Let’s begin with an illustration:
Mr. Jones makes $2,000,000 per year and works full time. Mr. Smith makes $20,000 per year and also works full time.
Mr. Jones elects to treat his family to an extravagant dinner at a high-end restaurant to celebrate his daughter’s acceptance into the college of her choice. The total bill for Mr. Jones, his wife, son, and daughter at this restaurant is $500.
Mr. Smith forgot to set food out to thaw on his lunch break, so there’s nothing ready to cook for dinner. He chooses to stop at a drive thru on the way home from work and spends $30 on fried chicken, sides, and drinks.
Who has spent more, Mr. Jones or Mr. Smith?
Well, it’s obvious that $500 is more than $30. But, remember Mr. Jones makes $2,000,000 per year. When broken down into an hourly rate, that’s $250 per hour – every hour day or night. That five hundred dollar restaurant ticket only cost Mr. Jones two hours of his time.
However, Mr. Smith works 40 hours a week and earns $10 per hour. That $30 family order of chicken cost him three hours of his time.
So who really spent more?
Traditionally, people around the world trade their time for money. This means that in order to make money one has to give up a portion of their time. A person who chooses to not give up their time, generally does not make any money, and therefore can’t pay for housing, transportation, food, etc. There are programs in place to generally protect those who for whatever reason (disability, etc) cannot trade their time for money, but many people neither see nor imagine a break from this worldwide, societal tradition.
Financial Independence is a term that most people have not heard, and many people who know what it means often view it as an impossible dream.
Financial Independence is simply being able to control more of your time without losing money. Your time truly becomes yours – it doesn’t have to be traded for money.
“Well it’s easy for Mr. Jones to be financially independent,” one might say. “He’s making two million a year!”
There is truth there. But the full story is that Mr. Jones is a lawyer, who makes $520,000 per year from his job at a law firm. The rest of his income comes from owning a franchise location of a well-known fast food restaurant – the very one Mr. Smith went to, in fact! Another significant portion of Mr. Jones’ income comes from the stocks and bonds he’s purchased over the years that pay him dividends on a monthly and quarterly basis. Most of Mr. Jones money doesn’t come from the hours he spends at the office; the majority of his wealth comes from streams of passive income – money he doesn’t work to receive.
Now, Mr. Smith makes $10 per hour, and that $20,000 per year doesn’t allow for a lot of wiggle room when it comes to discretionary income (especially if Mr. Smith has children or dependents). However that’s where the phrase “work hard” comes in to play.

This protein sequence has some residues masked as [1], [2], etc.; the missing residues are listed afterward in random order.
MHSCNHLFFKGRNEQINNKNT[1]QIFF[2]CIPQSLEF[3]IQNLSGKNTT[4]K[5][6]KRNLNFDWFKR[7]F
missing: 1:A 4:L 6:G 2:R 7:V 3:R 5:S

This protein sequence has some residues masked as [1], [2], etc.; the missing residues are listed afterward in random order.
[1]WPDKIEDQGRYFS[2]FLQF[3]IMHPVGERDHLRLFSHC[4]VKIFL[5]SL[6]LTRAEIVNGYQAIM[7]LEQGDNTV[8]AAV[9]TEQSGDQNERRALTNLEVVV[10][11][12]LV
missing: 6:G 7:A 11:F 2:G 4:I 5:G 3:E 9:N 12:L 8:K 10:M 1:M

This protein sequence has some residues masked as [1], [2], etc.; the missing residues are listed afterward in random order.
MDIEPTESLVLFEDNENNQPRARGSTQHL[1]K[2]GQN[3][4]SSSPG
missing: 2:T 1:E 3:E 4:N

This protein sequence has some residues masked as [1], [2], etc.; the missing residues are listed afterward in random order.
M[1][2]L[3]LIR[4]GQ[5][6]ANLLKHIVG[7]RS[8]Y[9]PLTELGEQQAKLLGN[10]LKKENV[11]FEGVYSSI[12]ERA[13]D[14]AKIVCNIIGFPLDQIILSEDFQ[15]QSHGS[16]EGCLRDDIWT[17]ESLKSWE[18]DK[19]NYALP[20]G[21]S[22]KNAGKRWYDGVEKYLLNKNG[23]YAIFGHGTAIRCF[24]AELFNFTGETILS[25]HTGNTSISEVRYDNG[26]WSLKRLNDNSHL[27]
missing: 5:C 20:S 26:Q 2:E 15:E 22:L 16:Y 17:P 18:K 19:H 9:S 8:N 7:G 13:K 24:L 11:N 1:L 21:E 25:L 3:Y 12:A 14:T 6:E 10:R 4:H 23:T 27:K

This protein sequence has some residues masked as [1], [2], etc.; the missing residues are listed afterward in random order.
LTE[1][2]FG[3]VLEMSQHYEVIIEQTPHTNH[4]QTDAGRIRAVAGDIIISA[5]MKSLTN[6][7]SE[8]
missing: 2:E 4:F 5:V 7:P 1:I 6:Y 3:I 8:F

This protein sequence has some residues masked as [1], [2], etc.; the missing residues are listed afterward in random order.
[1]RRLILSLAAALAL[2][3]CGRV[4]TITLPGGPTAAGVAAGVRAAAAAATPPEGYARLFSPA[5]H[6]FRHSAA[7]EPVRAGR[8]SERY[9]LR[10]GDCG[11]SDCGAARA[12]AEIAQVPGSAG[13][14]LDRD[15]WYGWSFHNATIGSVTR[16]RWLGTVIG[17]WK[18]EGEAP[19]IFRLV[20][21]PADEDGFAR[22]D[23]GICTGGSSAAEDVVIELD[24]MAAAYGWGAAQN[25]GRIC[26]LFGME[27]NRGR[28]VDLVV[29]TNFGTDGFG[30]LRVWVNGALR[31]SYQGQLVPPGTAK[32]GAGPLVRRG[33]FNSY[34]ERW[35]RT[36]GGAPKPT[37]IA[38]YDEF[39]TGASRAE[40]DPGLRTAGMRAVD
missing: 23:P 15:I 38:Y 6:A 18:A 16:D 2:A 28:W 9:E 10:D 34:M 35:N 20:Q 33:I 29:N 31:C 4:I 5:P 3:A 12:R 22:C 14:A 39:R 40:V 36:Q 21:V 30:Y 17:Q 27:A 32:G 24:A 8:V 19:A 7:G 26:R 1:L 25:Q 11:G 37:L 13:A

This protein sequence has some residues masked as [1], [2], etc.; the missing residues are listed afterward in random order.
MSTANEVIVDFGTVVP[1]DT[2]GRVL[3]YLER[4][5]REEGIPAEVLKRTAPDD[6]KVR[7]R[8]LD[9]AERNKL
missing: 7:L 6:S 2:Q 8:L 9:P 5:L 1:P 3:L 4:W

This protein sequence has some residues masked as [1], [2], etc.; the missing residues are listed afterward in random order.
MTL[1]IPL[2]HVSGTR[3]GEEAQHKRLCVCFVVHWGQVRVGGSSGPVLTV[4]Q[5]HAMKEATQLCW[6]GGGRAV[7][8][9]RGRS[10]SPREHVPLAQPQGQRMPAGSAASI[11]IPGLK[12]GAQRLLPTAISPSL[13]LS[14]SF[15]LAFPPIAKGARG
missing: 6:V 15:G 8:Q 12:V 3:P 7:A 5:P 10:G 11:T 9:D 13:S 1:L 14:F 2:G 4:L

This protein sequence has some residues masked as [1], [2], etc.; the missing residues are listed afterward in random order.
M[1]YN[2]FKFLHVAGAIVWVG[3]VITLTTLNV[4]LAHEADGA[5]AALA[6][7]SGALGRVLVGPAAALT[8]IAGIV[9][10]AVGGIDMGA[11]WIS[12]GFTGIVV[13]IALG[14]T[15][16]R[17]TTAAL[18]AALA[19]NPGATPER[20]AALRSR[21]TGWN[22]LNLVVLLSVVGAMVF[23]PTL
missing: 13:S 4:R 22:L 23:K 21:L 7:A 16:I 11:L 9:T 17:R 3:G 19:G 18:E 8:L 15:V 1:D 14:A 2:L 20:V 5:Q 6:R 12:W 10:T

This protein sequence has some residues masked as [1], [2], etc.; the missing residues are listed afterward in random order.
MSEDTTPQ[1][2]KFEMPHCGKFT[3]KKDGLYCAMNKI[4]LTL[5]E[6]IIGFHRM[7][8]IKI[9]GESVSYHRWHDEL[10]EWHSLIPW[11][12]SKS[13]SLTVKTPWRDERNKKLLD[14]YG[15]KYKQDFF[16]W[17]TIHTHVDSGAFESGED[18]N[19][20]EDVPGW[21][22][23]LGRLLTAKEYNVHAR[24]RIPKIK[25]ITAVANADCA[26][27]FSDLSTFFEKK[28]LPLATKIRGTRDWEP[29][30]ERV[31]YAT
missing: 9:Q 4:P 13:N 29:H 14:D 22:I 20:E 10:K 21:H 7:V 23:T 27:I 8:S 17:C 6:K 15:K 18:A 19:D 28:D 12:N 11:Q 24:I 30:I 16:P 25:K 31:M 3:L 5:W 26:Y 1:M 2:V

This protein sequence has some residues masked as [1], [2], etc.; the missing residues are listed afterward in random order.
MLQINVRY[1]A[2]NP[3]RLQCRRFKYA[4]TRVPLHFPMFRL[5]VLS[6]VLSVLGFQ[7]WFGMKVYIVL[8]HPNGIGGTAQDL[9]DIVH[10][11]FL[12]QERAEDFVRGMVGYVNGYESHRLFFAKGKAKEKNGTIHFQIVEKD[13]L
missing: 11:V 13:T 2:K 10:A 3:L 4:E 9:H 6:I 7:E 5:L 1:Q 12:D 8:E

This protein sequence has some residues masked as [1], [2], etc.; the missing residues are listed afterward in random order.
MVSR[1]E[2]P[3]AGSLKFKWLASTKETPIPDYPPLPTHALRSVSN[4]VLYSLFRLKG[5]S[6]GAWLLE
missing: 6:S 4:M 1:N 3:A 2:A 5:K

For many, “work hard” means putting in long hours of difficult, physically or mentally demanding work. But that is the nature of many jobs, and thus people who go to work every day and still struggle to make ends meet balk when someone tells them “working hard” is the key to success – because it’s what they’re already doing.
Let’s change the definition.
Work hard does not only mean do your best at your job, it also means do your best with your money. Your real best.
Rather than stopping to grab a bucket of chicken for three hours of his time, Mr. Smith could have run to the grocery store and bought a roast chicken, and some quick-prep sides for $10 or less (costing only one hour of his time.)
We all make the same choices every day, but if Mr. Smith’s goal was Financial Independence he could make other decisions that require sacrifice and/or effort right now, that save him money for the future. That sort of money management is hard work. It’s making those difficult choices after a long day at the office, in the classroom, or on site. That’s where “work hard” becomes useful and (for some) encouraging. Because every wise decision you make about spending money can make money for you.
Financial Independence often goes by another name – retirement.
When we label financial independence as “retirement” then it changes our point of view. It becomes something that is far in the future with little bearing on our present circumstances. Don’t be deceived – if a person’s goal is financial independence then it can happen at any age and for any person. It just requires careful, realistic planning and discipline.
Very few of us can go out and open up a fast food franchise location, or buy a small apartment complex. We start small by loaning our money to a financial institution with a Certificate of Deposit and earning interest on it. That creates a trickle of passive income – money we don’t have to work to recieve. We save up and speak to a financial advisor about purchasing stock, or we learn how to earn money with real estate.
Most millionaires become millionaires at age 55. Over 90% of millionaires are “self-made” which means they started from a middle to lower income socio-economic state and saved, invested wisely, and focused their efforts.
It’s important for us not to confuse “self-made” with “they did it all by themselves”. Self-made means the person did the heavy lifting via education and earning the money that they saved and eventually invested. But there were supporters, advisors, and examples along the way that helped them achieve their success. We all have those same tools, but not all of us are using them to the best of our ability.
Financial independence should be the goal on everyone’s horizon. A person can always make more money, but we can never make more time. When we use our money wisely, time becomes an asset rather than a liability. Time is priceless, make sure you’re doing everything you can to get the most bang for your buck!